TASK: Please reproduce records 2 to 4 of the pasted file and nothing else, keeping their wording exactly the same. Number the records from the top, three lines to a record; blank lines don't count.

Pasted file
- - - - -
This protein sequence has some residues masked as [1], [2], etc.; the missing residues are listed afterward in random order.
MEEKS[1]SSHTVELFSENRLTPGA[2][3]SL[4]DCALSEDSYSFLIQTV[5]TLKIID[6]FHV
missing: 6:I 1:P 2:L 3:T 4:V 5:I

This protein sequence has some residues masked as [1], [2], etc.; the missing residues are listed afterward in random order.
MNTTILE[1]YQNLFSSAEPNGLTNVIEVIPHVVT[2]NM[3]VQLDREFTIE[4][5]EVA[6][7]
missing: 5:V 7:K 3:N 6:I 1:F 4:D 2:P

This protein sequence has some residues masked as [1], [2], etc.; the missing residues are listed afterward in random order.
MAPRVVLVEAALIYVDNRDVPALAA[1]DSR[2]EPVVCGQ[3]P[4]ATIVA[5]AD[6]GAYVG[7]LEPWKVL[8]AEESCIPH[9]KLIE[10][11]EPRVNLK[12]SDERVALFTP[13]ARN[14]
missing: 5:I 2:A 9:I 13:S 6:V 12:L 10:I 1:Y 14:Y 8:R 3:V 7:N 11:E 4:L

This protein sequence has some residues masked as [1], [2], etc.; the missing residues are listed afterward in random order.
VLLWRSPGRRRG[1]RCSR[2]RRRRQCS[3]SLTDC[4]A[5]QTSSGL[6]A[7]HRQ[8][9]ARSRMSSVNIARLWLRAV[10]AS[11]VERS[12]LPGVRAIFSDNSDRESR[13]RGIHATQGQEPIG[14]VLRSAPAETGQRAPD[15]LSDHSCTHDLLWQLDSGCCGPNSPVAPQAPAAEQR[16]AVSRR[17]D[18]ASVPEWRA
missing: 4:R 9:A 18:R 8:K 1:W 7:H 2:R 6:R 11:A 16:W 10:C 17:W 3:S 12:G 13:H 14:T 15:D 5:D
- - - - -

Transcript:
This protein sequence has some residues masked as [1], [2], etc.; the missing residues are listed afterward in random order.
MNTTILE[1]YQNLFSSAEPNGLTNVIEVIPHVVT[2]NM[3]VQLDREFTIE[4][5]EVA[6][7]
missing: 5:V 7:K 3:N 6:I 1:F 4:D 2:P

This protein sequence has some residues masked as [1], [2], etc.; the missing residues are listed afterward in random order.
MAPRVVLVEAALIYVDNRDVPALAA[1]DSR[2]EPVVCGQ[3]P[4]ATIVA[5]AD[6]GAYVG[7]LEPWKVL[8]AEESCIPH[9]KLIE[10][11]EPRVNLK[12]SDERVALFTP[13]ARN[14]
missing: 5:I 2:A 9:I 13:S 6:V 12:L 10:I 1:Y 14:Y 8:R 3:V 7:N 11:E 4:L

This protein sequence has some residues masked as [1], [2], etc.; the missing residues are listed afterward in random order.
VLLWRSPGRRRG[1]RCSR[2]RRRRQCS[3]SLTDC[4]A[5]QTSSGL[6]A[7]HRQ[8][9]ARSRMSSVNIARLWLRAV[10]AS[11]VERS[12]LPGVRAIFSDNSDRESR[13]RGIHATQGQEPIG[14]VLRSAPAETGQRAPD[15]LSDHSCTHDLLWQLDSGCCGPNSPVAPQAPAAEQR[16]AVSRR[17]D[18]ASVPEWRA
missing: 4:R 9:A 18:R 8:K 1:W 7:H 2:R 6:R 11:A 16:W 10:C 17:W 3:S 12:G 13:H 14:T 15:D 5:D